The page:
HiPo steel core wires. I run the system through the original resistor wire. Didn't feel like the car ran at it's full potential
so I bought the Pertronix wires and, whoa! what a difference. However, the car started to act up a few years ago and died on
me several times. Isolated the problem to the Pertronix coil and replaced it with an original Ford coil. Since then, no problems
what so ever. Just a few days ago I read that I shouldn't use the original resistor wire but run a steady 12 volts instead
as the module may get hot and die. Don't want to change anything as long as it works well.
Texas Swede
The module needs the full 12v . If less then 12V it will not get hot and die it will not have enough power and may die because of that. I have seen some supposed died ones that once full 12v was given tho them they came alive. The Ford coil if subjected to full 12v (like when hot wiring a car) will get very hot and eventually burn out. Not to complicate things but thought I would mention that the most common pertronix coil has to have 12V for full potential the same with power to the module. Problems can be traced back to the less then 12V most times. There is another pertronix coil that is designed to run on the lower voltage Ford resister wire. All of the longer pertronix coils that I have seen have needed the full 12V like the distributor module. It is only the shorter epoxy coils that I have seen that there were two different varieties. The internal resistor coil =12v and external resistor = Ford resistor wire. Both will run on the Ford resistor wire just one better then the other . I am not up on the pertonix but I think the module is only meant to run on 12v . It will work on the Ford resistor wire but some may have problems like dying for no reason. Just some more info to help figure out what is best or diagnose problems.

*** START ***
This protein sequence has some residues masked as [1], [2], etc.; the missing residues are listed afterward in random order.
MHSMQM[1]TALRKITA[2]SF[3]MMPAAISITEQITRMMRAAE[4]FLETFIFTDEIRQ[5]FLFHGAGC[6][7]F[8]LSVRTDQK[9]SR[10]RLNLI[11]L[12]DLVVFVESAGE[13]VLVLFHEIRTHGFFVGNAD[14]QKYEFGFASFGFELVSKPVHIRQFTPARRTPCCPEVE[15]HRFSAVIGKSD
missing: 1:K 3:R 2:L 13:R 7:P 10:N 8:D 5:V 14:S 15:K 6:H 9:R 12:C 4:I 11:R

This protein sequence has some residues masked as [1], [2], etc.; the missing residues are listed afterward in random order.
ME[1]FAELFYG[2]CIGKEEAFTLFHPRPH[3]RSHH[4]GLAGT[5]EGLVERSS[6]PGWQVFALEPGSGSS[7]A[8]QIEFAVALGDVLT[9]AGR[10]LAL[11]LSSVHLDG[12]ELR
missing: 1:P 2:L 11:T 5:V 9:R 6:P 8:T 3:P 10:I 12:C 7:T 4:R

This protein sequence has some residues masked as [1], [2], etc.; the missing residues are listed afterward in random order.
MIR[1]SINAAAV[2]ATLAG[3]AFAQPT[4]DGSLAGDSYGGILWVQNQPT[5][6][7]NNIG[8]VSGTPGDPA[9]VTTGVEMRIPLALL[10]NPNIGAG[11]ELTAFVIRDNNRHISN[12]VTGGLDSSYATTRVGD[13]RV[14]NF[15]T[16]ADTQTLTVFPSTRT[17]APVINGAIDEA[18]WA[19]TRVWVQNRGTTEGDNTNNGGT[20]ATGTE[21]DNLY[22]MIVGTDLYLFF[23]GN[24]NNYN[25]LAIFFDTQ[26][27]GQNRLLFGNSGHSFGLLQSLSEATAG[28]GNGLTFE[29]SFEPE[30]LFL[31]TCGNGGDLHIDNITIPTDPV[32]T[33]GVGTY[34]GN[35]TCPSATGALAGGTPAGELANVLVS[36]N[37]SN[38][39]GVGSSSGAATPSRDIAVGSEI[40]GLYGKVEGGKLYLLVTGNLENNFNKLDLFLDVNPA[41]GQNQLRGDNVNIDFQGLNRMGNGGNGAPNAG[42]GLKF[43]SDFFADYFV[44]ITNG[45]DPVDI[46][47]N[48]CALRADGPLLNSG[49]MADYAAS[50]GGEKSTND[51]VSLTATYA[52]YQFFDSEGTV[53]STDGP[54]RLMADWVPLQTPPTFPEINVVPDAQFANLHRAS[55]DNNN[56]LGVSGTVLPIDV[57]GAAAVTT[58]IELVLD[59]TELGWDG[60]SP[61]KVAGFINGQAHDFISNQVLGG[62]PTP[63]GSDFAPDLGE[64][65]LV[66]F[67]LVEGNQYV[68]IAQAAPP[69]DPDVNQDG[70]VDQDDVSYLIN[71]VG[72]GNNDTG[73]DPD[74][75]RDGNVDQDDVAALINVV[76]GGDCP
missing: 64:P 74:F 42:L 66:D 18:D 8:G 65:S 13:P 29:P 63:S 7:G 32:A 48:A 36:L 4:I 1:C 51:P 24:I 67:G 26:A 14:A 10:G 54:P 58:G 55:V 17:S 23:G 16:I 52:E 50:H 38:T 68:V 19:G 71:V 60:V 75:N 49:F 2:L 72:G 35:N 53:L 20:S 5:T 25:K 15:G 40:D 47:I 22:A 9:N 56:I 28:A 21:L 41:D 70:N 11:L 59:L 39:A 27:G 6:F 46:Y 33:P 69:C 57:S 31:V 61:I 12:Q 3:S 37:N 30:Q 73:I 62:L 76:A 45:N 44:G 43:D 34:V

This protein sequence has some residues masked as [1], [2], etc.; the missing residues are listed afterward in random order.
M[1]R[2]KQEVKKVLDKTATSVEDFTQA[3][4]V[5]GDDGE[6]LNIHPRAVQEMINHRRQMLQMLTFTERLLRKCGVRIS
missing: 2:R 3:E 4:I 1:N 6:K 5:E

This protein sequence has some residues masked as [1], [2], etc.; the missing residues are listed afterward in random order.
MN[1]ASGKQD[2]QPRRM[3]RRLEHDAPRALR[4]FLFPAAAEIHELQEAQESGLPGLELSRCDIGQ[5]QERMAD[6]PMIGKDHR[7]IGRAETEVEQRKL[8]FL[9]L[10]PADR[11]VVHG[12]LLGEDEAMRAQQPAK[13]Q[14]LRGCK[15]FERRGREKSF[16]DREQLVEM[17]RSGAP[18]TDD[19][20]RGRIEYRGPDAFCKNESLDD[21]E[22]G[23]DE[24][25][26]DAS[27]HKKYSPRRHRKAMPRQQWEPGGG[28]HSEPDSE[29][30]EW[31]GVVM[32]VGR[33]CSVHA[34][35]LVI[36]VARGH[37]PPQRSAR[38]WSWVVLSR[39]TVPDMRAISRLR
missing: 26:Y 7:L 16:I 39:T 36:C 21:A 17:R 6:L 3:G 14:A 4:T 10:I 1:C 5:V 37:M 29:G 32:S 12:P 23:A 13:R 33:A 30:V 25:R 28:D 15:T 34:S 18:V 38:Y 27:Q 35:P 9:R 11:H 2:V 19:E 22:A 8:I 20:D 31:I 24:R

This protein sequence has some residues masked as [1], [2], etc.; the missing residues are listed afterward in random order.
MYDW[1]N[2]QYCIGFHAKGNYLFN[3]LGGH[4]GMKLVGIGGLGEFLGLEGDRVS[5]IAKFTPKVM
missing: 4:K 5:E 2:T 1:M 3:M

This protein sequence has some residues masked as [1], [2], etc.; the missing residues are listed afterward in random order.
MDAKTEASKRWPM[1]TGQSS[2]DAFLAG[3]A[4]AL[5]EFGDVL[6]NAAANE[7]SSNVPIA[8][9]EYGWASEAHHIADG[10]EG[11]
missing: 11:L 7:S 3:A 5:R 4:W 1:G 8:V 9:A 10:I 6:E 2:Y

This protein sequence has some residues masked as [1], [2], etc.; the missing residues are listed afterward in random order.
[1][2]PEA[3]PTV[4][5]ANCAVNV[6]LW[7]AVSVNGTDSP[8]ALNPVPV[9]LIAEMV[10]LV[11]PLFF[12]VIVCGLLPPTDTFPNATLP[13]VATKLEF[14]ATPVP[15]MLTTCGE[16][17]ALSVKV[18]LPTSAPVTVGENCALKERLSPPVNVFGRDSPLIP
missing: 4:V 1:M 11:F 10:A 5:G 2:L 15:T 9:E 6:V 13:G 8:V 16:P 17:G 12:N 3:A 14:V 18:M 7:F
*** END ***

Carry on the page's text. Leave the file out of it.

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Bob Gaines
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« Reply #19 on: November 14, 2017, 10:57:41 AM »

When running a pertronix module AND coil you can always bypass the resistor wire in the harness portion under the dash that goes out to the coil to give a full 12v . Since there is no Ford coil you can do that. It is harder then running a extra wire but more tidy. A extra wire typically looks more non stock IMO. You can try and hide a extra wire but it will not be hidden from any eagle eyed enthusiast. Of course hiding the extra wire coming from the distributor is a even more difficult matter. Anyone that thinks the extra distributor wire can be faked successfully just hasn't had anyone who knows what they are looking at (many veteran enthusiasts) examine it. FYI if you are going to do concours do not do a pertronix. If you want the pertronix wait until concours is over THEN install it.  

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Shelby Car Enthusiast, Collector, Shelby Concours Judge